Today, schools of public health remain heavily dependent on federal research funding at a time of deep budget cuts. Biologist Michael Eisen has written, “[W]e are in one of the worst periods of scientific funding I—and my more senior colleagues—can remember. People aren’t just worried about whether their next grant will get funded, they’re worried about whether a career in academic or public science is even viable.”

Sequestration and federal budget cuts mean that only about 15 percent of NIH grant applications are now being funded, the lowest rate in the history of the agency. In this climate, remaining heavily dependent on successful grant applications is an increasingly perilous strategy. In fact, Dr. Francis Collins, director of the NIH, warned against universities relying too much on NIH money, asserting that researchers were in danger of turning into “grant-writing machines.”

In this environment, public health research that focuses on the social determinants of health is especially vulnerable. When money is tight, researchers may compete for limited funds by aligning their work with current trends such as molecular analysis and personalized medicine, and strategic research priorities set forth by the individual Institutes and Centers comprising the NIH. It becomes particularly hard to fund scholarship that deviates from these prevailing trends, notably research focusing on social forces such as inequality, poverty, and racism, which affect disadvantaged populations and population health overall. Students, in turn, may be deprived of the opportunity to study the health of vulnerable populations and the social determinants of disease when the work of experts in these areas is not supported.

Aligning Funding with the Core Missions of Public Health

This situation foregrounds essential questions about the values and priorities of schools of public health. The education of students is one of the core missions of schools of public health; the challenge is to align institutional funding structures with this core mission.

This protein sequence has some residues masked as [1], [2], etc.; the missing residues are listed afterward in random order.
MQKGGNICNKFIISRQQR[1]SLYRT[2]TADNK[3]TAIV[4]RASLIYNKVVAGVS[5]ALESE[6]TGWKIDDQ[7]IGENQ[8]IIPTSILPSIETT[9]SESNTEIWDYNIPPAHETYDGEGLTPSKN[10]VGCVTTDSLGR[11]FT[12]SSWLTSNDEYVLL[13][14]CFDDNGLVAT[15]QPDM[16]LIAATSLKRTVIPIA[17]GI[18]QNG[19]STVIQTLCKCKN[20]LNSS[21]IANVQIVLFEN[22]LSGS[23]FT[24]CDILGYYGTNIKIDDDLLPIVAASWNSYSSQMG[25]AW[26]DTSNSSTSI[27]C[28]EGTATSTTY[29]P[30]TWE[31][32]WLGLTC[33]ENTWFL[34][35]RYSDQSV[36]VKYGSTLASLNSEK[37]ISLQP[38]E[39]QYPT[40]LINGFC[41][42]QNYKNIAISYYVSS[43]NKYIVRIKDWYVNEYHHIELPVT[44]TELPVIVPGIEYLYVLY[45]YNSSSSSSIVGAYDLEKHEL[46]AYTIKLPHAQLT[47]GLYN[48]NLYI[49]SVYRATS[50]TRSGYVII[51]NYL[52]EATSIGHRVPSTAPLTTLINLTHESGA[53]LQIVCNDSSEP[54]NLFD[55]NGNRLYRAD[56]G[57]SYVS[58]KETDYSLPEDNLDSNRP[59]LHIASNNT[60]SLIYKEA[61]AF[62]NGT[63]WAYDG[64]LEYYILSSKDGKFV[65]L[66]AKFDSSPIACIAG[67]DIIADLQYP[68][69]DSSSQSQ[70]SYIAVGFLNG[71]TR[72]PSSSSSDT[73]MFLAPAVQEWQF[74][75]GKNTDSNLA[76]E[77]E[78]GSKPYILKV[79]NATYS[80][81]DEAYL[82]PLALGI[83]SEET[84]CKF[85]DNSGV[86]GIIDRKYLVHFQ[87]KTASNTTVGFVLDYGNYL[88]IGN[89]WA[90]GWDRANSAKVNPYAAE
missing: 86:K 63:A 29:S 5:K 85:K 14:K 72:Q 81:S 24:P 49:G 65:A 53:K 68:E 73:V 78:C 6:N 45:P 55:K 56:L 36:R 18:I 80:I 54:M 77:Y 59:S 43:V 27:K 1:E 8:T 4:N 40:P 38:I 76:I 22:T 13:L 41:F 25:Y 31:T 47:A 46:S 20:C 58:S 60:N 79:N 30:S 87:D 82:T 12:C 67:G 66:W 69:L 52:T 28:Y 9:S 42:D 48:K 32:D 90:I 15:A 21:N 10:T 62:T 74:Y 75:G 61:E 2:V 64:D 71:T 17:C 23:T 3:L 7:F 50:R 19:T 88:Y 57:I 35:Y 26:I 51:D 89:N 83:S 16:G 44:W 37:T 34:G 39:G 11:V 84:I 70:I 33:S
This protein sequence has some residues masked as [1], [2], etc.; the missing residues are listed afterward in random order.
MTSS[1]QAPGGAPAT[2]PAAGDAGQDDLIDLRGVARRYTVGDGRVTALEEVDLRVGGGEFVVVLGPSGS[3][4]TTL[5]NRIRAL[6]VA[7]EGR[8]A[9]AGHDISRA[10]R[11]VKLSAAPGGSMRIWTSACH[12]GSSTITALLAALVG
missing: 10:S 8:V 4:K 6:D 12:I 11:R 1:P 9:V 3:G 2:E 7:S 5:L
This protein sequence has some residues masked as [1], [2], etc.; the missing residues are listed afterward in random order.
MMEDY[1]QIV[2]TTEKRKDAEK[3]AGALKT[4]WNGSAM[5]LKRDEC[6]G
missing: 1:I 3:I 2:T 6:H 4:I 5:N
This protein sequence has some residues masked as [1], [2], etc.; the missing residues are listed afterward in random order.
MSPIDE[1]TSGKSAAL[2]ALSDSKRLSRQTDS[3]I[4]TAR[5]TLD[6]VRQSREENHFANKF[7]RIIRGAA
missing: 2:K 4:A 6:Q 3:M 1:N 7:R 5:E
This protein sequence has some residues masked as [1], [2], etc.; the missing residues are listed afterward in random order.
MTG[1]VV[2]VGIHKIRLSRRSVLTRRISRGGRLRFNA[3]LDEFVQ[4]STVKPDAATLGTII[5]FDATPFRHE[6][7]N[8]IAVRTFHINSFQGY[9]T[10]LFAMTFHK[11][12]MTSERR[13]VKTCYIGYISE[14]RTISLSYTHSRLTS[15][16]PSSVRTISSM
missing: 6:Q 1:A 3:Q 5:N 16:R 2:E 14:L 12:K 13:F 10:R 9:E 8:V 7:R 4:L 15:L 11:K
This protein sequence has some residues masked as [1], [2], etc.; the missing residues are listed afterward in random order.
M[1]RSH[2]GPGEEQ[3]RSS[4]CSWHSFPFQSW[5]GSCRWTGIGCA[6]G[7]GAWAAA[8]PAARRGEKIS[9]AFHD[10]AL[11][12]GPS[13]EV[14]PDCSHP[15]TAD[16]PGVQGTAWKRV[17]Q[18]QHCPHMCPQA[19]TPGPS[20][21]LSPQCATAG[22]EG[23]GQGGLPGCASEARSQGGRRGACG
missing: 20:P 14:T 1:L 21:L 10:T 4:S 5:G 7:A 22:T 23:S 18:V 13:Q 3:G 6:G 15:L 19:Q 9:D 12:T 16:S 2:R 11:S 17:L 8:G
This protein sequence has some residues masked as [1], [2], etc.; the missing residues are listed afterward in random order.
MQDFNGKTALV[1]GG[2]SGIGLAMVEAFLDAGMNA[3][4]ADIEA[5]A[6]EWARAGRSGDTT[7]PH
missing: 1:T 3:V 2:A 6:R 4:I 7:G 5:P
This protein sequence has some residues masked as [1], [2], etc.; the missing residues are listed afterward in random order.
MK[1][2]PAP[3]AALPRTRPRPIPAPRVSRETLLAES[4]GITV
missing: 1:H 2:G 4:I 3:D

If the priorities of institutions of higher education do not always perfectly align with the vagaries of federal grant funding, schools of public health must consider alternative funding approaches. Harvard’s School of Public Health, for instance, has launched a $450 million capital campaign to diversify its income and place itself on a more stable financial footing. One goal of the campaign is to endow more professorships, on the reasoning that this strategy “will enable more researchers to pursue their own intellectual avenues in a tight federal-funding environment.”

In seeking to support education and research that addresses the fundamental causes of disease, public health advocates should also seek to build partnerships with new allies and sectors. The authors of an analysis of the impact of New York City’s 1975 fiscal crisis on public health concluded that developing broad coalitions could help protect urgent public health work in the face of budgetary constraints. “Perhaps the principal lesson is that if the public health community is to advocate effectively against budget and policy decisions that damage health, it will need to identify constituencies that can bring new clout into the political arena.”

Financially supporting teaching, research, and advocacy that deviate from prevailing paradigms and confront systemic injustices is no small undertaking. Indeed, it is hard to imagine a greater task—or a more urgent one. We need to find a more sustainable funding model to support public health faculty and students who take on this challenge. As the Dean of the Columbia University Mailman School of Public Health, Dr. Linda Fried, and several colleagues recently observed, “We can either accommodate the status quo or confront political and economic power in the name of the public’s health.”

Edited by Dana March.

One Response to “Funding the Future of Public Health”

  1. April 03, 2014 at 12:08 pm, June H. Kim said:

    Olli Miettinen on funding Public Health research, money used to be a means to an end. Today, research is now the means to money.

    Reply

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The views and opinions expressed on this website are solely those of the authors and do not represent those of the Department of Epidemiology, the Mailman School of Public Health, or Columbia University.